Role of Juvenile Probation Officers

Juvenile Probation Officers are the identified case managers and work with the child and family during the pre-adjudicatory process through the post-adjudication.

Juvenile Probation Officers collaborate with the child and family to complete mental health and trauma screenings and risk and needs assessments. They write pre-dispositional studies and make recommendation to the Court for conditions of probation and program/service referrals including psychological and psychiatric evaluations. Additionally, Juvenile Probation Officers provide pre- and post-adjudication supervision and make referrals to services based on the juvenile’s risk and needs. They also investigate and supervise non-judicial cases.

Once cases are adjudicated, the Juvenile Probation Officer with the child and their parent(s)/guardian will work together to identify and target risk areas by developing a case plan with goal of reducing risk and increasing protective factors as well as monitor court orders and conditions of supervision and arranges for additional services. In the event a child violates their supervision, the officer may implement a wide range of graduated responses and when necessary, file violation of probation/supervision petitions. Should the need arise, and the child poses a risk to public safety, the Juvenile Probation Officers will seek Take into Custody Orders/warrants which authorize the police to place a child in one of two locked Juvenile Residential Centers (Hartford and Bridgeport) in the state. The Juvenile Probation Officers remains involved in all additional court hearings, provide pretrial supervision of juveniles placed under suspended detention orders as well as make recommendations for case disposition.

A team of Juvenile Probation Supervisors and Officers are available after business hours to:

  • respond to after-hours electronic monitoring alerts and calls regarding clients who abscond or fail to return after an authorized leave to a court-ordered residential placement,
  • complete and process Take into Custody Orders,
  • respond to law enforcement requests for information for Orders to Detain, and
  • addressing any issues requiring an immediate probation response or notification.

Specialized Juvenile Probation Officer Caseloads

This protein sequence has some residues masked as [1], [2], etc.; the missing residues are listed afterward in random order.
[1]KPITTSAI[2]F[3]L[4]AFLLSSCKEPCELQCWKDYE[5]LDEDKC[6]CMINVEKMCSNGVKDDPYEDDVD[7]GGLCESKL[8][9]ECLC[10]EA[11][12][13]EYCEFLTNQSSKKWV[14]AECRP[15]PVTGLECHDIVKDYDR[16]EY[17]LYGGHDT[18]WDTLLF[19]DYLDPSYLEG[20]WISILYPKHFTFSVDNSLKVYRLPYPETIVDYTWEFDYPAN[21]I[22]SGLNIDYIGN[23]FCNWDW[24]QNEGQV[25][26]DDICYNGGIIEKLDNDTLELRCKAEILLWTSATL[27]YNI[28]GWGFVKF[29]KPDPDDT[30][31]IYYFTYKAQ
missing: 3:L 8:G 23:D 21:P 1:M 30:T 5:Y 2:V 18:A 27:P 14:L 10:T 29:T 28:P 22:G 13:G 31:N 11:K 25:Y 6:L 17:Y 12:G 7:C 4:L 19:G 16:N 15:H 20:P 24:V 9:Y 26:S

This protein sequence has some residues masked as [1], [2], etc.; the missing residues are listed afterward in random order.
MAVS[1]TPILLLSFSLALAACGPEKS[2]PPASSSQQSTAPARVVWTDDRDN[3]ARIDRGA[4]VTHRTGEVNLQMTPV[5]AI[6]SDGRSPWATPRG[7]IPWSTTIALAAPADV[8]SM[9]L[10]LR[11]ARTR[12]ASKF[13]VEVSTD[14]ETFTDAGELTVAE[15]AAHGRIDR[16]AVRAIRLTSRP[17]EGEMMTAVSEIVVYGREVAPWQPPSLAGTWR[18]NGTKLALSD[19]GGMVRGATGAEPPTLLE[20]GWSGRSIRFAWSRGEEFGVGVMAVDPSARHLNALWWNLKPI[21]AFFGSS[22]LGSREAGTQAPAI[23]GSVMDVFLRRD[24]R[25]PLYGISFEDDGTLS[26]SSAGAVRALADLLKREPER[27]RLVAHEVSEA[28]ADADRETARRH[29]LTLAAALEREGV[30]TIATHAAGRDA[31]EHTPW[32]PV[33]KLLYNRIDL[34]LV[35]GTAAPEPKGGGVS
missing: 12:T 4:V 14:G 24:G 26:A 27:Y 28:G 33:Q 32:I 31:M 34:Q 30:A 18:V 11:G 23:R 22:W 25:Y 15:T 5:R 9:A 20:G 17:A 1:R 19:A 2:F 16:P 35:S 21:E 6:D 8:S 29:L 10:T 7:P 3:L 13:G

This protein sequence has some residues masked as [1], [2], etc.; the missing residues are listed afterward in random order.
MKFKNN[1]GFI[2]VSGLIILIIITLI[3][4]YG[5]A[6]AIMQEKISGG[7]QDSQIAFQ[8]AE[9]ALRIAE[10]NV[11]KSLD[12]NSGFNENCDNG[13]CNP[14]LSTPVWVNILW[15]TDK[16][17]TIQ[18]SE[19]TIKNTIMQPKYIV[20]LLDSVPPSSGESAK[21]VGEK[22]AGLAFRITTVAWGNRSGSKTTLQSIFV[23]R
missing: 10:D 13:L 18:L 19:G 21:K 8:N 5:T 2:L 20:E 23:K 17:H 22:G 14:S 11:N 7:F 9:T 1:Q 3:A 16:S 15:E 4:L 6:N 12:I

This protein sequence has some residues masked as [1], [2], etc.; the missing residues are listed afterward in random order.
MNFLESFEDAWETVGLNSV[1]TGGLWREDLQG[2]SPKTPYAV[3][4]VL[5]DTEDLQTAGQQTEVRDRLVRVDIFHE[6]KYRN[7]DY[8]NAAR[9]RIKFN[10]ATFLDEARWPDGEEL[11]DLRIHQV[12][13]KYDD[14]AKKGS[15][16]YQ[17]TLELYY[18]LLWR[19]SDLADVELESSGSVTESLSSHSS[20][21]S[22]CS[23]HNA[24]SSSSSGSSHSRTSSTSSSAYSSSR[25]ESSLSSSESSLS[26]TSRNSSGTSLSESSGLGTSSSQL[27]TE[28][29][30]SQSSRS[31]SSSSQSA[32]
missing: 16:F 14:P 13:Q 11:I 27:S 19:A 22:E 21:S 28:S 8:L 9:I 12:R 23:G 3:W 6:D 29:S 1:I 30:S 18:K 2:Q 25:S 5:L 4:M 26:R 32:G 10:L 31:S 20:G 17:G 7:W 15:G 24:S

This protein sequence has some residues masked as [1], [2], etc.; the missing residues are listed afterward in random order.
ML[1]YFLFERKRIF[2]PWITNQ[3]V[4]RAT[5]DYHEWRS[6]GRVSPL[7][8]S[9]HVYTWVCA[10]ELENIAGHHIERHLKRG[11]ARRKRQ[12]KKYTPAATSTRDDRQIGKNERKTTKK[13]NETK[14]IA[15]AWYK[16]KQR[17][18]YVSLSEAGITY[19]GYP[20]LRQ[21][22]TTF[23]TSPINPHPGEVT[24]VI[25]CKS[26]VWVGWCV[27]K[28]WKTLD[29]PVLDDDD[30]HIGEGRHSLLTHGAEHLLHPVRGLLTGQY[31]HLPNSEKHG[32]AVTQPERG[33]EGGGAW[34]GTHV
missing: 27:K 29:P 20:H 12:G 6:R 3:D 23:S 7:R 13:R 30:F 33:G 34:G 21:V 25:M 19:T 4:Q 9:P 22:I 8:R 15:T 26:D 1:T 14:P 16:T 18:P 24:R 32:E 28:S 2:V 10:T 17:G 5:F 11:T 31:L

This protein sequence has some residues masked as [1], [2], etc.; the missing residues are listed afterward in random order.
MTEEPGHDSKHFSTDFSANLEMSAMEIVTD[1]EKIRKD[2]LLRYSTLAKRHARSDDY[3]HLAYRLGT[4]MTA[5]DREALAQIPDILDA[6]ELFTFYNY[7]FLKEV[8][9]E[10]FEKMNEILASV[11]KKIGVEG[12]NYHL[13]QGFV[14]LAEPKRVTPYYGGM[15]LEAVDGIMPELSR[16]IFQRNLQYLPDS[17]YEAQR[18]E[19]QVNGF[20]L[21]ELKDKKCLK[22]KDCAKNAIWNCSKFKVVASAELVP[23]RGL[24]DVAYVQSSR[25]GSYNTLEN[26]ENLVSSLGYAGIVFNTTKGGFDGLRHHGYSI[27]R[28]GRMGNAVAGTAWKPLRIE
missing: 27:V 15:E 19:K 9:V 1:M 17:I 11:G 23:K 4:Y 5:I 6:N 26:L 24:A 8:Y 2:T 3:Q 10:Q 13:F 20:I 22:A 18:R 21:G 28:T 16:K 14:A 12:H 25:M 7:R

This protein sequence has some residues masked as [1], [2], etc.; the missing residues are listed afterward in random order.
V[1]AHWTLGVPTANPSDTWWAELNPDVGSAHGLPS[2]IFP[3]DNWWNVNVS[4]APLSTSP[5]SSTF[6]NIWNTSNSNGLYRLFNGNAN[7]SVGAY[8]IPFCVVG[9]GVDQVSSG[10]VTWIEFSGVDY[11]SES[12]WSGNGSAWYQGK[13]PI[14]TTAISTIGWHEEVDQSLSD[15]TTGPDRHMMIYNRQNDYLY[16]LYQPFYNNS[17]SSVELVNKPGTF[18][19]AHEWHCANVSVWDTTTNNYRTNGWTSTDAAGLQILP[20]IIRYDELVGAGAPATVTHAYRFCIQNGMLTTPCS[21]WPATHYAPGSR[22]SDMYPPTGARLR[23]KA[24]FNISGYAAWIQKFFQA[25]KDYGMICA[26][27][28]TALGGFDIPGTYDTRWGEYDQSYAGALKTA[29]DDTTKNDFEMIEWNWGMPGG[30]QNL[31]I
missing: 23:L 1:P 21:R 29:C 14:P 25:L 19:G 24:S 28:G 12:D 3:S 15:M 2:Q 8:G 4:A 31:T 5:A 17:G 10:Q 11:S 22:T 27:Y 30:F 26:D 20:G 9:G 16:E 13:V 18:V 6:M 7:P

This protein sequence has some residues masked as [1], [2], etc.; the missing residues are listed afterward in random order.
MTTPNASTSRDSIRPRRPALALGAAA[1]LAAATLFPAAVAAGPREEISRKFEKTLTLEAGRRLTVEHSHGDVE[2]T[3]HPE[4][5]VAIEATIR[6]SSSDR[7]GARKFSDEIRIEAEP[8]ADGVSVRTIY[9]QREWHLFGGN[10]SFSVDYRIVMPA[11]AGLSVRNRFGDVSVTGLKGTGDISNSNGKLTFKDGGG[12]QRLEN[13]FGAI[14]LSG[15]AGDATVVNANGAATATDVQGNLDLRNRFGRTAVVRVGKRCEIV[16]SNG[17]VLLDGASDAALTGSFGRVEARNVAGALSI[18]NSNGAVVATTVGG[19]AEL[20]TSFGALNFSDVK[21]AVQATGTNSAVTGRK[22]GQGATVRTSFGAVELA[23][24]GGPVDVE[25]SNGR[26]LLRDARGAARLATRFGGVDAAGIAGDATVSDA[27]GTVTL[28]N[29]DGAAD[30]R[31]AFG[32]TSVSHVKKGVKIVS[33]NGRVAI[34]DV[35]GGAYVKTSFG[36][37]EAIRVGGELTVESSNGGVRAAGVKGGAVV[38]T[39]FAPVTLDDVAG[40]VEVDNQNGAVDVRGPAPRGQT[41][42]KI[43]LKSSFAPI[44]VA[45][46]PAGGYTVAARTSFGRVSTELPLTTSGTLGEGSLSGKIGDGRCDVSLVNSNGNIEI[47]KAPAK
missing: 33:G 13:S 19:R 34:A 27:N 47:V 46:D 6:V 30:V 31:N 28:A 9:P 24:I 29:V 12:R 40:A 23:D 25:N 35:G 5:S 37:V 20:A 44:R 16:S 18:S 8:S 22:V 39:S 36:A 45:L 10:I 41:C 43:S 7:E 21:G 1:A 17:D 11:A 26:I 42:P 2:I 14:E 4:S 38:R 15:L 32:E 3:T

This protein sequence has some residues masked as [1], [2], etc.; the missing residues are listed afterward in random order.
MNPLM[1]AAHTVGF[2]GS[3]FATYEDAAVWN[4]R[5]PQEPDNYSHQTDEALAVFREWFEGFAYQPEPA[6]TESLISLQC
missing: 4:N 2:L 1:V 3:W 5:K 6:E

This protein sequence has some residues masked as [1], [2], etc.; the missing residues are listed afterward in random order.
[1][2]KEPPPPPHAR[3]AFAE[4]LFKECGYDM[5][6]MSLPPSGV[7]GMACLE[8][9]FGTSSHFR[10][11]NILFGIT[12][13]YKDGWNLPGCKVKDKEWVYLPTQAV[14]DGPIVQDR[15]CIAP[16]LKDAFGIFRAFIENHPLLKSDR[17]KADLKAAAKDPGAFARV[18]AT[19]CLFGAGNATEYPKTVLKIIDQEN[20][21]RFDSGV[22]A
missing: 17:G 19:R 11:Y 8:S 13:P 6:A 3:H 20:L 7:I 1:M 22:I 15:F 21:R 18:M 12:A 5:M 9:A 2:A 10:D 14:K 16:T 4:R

Gender Responsive Juvenile Probation Officers

Since 2007, Gender Responsive Juvenile Probation Officers have been assigned in each court location. Each gender officer receives extensive training in the specialized needs of girls including but not limited to the effects of trauma, human trafficking, special education advocacy, family mediation and the facilitation of girl’s group meetings. They have also been trained to handle cases identified for early intervention. In August 2013, Gender Responsive Officers began working collaboratively with system partners to meet the needs of children 12 years old or younger and their families, by providing access to community-based interventions and diversion from future juvenile justice involvement.

R.E.S.T.O.R.E. Cases

In 2012, Juvenile Probation launched R.E.S.T.O.R.E. (Reaching, Engaging, Strengthening, Teens to build Opportunities and Relationships to End Violence), a pilot program designed to address the behaviors and respond to the needs of probation supervision clients identified as gang-involved or having a history of violence. Specialized units were established in the New Haven, Bridgeport, Hartford, and Waterbury Juvenile Courts. In September 2021, the model was redesigned and establish a R.E.S.T.O.R.E. supervision classification for clients placed on Suspended Detention Orders due to weapons-based or violent offenses. R.E.S.T.O.R.E. clients are supervised by Juvenile Probation Officers and referred to local violence interrupter programs during the pendency of their case.

For information on Juvenile Probation please contact Director Tasha Hunt